Breakfast has always been a highlight for me at Majeka House, especially with MCC on ice, trays full of freshly baked canelés (and other baked goods), individually potted treats and jugs full of freshly juiced fruit and veggies that will make you feel like a champion. I’m not one for hot breakfasts (my husband loves a good scramble or eggs Benedict, and that is also available, of course), but you can catch me in a trap with proper French pastries. Theirs are simply fantastic.

Majeka House has a few fabulous specials running during Autumn and Winter, check it out:

Away in May: R1990 pp sharing

  • Choice of a 60 min treatment each and a 4-course small plate dinner (excl. beverages) at Makaron for 2
  • 1 night accommodation for 2 in a Premier room
  • Breakfast for 2
  • Upgrade to a Garden for R600, Mountain View for R920 and Poolside for R1510; Single supplement of R520

Winter Night Out: R1325 pp sharing

  • 1 night accommodation in a Premier room
  • 4-course small plate dinner at Makaron for 2 (excl. beverages)
  • Breakfast for 2
  • Upgrade to a Garden for R600, Mountain View for R920 and Poolside for R1510; Single supplement of R520
  • Valid from 1 May to 30 September except for Wednesdays

Winter Escape: R1845 pp sharing

  • 1 night accommodation in a Premier room
  • Choice of a 60 min treatment each and a 4-course small plate dinner (excl. beverages) at Makaron for 2
  • Breakfast for 2
  • Upgrade to a Garden for R600, Mountain View for R920 and Poolside for R1510; Single supplement of R520
  • Valid from 1 June to 30 September except for Wednesdays

Book now:  +27 21 880 1549 | reservations@majekahouse.co.za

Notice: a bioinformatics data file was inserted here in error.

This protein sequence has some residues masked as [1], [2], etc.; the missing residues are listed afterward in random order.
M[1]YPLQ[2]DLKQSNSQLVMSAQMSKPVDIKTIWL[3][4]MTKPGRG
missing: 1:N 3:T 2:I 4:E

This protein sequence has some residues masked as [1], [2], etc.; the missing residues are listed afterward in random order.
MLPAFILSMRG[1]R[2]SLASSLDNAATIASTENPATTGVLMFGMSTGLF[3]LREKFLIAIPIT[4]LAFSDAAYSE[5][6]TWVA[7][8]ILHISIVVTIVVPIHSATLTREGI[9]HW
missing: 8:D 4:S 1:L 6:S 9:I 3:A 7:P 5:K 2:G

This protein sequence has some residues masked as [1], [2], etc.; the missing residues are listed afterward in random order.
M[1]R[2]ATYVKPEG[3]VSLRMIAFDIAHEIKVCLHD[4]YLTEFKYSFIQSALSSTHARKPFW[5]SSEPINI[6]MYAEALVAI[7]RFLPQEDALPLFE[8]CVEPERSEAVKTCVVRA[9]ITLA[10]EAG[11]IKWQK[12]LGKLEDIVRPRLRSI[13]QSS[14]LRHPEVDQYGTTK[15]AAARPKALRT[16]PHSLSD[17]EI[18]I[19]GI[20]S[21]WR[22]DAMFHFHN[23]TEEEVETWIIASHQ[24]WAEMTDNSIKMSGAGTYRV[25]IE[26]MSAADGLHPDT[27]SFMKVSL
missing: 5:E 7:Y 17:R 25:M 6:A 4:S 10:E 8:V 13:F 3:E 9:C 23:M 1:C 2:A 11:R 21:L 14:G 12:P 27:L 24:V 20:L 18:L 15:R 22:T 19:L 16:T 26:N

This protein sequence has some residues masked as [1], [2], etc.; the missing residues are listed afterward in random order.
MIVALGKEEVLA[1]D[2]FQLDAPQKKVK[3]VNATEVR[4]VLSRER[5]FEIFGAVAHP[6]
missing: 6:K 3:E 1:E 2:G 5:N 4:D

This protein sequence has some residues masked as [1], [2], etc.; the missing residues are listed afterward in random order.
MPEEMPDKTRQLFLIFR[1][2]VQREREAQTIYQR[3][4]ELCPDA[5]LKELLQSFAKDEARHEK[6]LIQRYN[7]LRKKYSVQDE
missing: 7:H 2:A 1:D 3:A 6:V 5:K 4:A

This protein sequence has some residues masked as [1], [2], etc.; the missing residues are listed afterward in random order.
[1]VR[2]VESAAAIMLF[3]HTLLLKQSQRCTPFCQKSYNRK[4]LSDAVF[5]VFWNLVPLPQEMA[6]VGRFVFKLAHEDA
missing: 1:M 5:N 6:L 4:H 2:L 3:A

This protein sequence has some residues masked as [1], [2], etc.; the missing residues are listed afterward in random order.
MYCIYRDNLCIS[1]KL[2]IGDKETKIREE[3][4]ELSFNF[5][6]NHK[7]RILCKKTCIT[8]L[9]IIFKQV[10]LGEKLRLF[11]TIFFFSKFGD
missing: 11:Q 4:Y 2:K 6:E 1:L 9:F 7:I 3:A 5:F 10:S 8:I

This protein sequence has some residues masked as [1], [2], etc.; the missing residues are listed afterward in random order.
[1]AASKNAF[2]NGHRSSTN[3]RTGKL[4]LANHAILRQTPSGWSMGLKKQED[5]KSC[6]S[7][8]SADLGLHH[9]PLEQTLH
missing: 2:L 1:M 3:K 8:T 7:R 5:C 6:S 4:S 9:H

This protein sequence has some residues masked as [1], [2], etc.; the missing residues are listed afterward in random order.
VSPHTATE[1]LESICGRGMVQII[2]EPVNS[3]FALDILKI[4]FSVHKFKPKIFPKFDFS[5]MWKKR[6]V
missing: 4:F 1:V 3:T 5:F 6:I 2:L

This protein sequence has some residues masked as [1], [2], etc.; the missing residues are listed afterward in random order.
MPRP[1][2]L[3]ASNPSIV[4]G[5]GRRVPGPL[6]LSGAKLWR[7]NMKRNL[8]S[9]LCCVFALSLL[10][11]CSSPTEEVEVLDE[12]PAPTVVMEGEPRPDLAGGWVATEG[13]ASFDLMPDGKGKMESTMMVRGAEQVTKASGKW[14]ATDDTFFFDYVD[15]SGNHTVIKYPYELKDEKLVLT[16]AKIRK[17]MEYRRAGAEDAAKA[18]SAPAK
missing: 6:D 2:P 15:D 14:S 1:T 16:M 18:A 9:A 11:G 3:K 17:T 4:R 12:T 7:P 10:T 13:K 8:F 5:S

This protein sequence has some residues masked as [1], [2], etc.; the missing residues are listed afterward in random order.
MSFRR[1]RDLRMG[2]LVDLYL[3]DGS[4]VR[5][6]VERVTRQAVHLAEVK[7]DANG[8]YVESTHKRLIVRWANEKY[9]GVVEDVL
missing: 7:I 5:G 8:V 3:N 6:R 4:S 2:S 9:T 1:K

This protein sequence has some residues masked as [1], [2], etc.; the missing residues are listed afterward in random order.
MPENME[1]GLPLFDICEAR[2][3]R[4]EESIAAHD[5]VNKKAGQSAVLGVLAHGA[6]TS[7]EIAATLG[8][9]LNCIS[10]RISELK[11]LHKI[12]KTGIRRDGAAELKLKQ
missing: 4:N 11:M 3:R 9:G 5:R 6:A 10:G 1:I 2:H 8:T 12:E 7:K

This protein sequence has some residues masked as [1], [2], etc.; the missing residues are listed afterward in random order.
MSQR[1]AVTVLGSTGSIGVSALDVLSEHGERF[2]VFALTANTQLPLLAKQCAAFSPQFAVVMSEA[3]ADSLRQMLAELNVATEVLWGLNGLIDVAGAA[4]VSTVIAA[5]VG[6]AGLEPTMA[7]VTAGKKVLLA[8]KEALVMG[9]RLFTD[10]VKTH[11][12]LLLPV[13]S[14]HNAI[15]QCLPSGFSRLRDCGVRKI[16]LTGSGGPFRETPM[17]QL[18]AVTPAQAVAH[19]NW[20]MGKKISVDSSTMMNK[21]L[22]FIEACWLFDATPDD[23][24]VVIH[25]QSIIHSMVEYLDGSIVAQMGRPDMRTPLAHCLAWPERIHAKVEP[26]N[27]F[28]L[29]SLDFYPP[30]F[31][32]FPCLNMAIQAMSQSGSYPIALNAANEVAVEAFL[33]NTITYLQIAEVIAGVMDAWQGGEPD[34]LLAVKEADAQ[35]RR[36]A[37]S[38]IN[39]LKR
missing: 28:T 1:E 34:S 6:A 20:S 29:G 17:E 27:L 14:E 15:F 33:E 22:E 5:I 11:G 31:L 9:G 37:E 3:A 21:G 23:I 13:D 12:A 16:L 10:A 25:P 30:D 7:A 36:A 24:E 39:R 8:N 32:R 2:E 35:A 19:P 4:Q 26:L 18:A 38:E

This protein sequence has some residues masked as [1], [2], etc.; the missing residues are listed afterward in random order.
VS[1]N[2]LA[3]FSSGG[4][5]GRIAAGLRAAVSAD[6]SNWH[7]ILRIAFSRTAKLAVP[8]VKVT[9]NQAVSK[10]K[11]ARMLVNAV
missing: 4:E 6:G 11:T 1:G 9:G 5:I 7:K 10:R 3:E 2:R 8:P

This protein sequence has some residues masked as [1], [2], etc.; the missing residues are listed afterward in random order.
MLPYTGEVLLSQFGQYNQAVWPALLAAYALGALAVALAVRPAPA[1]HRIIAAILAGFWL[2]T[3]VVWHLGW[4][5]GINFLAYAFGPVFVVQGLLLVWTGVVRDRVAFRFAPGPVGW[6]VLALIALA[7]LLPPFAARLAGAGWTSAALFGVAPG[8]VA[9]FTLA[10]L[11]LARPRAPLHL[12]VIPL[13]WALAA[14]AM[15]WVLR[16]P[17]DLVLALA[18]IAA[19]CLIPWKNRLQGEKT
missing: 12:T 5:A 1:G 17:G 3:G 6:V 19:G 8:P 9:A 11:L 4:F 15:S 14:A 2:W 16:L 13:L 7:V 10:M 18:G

Relaxing in our room in the Autumn sun, just after arrival.

 

Our plush king size bed with mesmerising wall paper art.

 

Our room opened up onto a semi-private pool and veranda (shared with the suite next door). This is the view from the veranda towards our back door.

 

 

The striking striped pool outside our room.

 

Blue pool chairs and shades of Autumn.

 

Time for an afternoon gin, of course.

 

Dinner starts: Compliments from the kitchen: caesar taco / crispy chicken skin & truffle / beetroot & trout cracker.

 

“Roosterkoek” & bokkom butter, mosbolletjie & korrelkonfyt.

 

Langoustine mi cuit, sea butter, fermented cucumber, green curry juice.

 

Zucchini risotto, raw mushrooms, cured egg yolk shavings. This dish has been on the menu since Chef Lucas started his journey at Makaron, and it has remained a favourite ever since. It was my favourite dish of the day – the cured egg yolk is such a stunner!

 

House smoked hake, celeriac, dill, whey soured onions.

 

Mushroom ravioli, house made malt vinegar, parmesan. PS: The “ravioli” wasn’t your regular pasta, it was a clear sheet of mushroom flavoured stock or something, that held a chunky mushroom filling that you could see from the outside. Mesmerising.

 

Pineapple, white chocolate, coconut, fennel.

 

I cannot remember this chocolate creation’s menu name, but I think the ice cream on top was malt-infused. It was the perfect end to an exquisite evening.

 

These dainty little toffee apples are the size of large cherries and they are incredibly delicious! Not your standard candy apples, for sure.

 

Early morning peak at the mountain on our way to breakfast.

 

My happy place: the breakfast table at Majeka House.

 

Many difference potted treats, including homemade yoghurts, compotes, granola, smoked fish and lots more.

 

One of my highlights: a freshly baked tray of canelés.

 

The breakfast table from the other end, also showing one of the many characteristic ornamental pigs at Majeka House.

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Pilchard & spinach shakshuka – breakfast of champions

8 Mar